in observations, writing

I’ve been reading Susan Sontag’s Notes on “Camp” these past few weeks. I’ve really enjoyed slowly working my way through it, and taking down notes and interesting quotes from it. These are safely tucked away for now, but there was something interesting that happened, which I’d like to note –

Sontag starts off with –

Many things in the world have not been named; and many things, even if they have been named, have never been described. […]

A sensibility (as distinct from an idea) is one of the hardest things to talk about

Susan Sontag, Notes on “Camp”

When I started reading this essay, I had little idea of what Camp is. Since then, I’ve visited New York, been to the Met, and seen all the things that inspired these thoughts, and things around them.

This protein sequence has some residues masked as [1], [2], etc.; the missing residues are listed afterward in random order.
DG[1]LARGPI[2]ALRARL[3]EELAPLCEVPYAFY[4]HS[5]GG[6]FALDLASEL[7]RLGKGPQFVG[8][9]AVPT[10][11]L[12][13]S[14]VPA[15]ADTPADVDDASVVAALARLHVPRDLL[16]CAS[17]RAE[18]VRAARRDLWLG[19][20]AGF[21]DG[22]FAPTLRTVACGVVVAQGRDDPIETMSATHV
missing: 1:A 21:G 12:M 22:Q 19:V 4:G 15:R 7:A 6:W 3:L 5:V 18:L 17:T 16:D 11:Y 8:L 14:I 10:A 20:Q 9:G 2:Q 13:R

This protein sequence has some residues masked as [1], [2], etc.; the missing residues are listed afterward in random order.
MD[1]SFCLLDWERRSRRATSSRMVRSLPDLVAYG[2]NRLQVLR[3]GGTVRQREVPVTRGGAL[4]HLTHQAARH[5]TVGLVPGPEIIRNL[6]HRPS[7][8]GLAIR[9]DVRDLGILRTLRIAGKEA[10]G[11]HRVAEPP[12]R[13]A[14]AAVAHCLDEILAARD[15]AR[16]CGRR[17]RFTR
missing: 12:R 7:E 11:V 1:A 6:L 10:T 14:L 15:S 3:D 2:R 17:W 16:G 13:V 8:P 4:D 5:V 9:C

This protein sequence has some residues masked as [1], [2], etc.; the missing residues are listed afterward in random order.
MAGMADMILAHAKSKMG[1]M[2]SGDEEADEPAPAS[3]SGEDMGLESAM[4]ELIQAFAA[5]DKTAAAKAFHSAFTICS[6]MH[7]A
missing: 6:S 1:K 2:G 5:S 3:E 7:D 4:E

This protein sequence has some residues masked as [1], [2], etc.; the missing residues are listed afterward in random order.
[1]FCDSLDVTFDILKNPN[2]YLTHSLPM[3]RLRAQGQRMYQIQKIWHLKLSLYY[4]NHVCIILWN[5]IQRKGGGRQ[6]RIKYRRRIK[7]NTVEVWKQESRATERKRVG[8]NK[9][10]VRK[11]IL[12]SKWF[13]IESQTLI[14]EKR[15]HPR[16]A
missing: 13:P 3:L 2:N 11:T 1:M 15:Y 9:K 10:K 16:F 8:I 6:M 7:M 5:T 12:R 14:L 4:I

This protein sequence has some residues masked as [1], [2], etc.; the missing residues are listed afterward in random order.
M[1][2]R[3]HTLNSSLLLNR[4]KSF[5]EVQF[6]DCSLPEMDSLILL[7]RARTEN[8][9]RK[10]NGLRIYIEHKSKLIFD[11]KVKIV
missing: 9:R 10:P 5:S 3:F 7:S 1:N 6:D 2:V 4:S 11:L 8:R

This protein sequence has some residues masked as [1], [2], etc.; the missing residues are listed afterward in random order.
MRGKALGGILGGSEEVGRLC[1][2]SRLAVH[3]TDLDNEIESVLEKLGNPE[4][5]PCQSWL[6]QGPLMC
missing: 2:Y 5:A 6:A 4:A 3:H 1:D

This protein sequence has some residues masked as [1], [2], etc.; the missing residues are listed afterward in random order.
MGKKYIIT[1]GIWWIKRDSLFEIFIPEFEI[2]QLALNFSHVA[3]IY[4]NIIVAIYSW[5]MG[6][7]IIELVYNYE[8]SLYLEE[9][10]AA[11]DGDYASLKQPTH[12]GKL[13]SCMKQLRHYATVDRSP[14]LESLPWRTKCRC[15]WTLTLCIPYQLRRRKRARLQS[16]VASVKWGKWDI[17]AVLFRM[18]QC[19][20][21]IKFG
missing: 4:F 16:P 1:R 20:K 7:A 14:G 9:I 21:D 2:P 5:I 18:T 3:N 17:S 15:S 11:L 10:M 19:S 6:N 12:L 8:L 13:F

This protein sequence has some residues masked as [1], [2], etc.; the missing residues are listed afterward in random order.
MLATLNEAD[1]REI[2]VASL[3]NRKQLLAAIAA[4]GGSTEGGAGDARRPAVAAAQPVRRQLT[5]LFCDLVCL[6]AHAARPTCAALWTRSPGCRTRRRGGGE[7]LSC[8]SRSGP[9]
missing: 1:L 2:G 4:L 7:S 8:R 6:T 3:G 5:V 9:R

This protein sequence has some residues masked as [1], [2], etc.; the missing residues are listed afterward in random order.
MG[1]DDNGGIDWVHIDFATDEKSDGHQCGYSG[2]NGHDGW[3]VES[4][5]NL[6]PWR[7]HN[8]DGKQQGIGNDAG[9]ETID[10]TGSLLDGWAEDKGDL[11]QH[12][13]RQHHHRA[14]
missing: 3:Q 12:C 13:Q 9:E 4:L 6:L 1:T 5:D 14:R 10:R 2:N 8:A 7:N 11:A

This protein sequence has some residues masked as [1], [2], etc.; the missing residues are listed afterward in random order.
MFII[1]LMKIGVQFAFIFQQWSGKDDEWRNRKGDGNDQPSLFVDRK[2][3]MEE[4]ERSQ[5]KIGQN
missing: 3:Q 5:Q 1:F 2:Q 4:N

But to me, writing is the greatest tool humans have ever conceived, and the mark of a great writer is that by the time they’re done telling you about their ideas, you believe them and adopt them.

This is my last note on the essay, made today –

I love this idea. So much has been written about our human history, but the color gets lost almost instantly. The sensibility which informs the era being written about is the most difficult thing to capture, and thus the most valuable thing.

Nitin Khanna

As soon as I wrote it down, I realized that I was echoing an idea I had read three weeks ago from these very pages. That I have wholly adopted the idea Sontag presented, and that it is a part of my thinking is a testament to how powerful a tool writing is.

What do you think?

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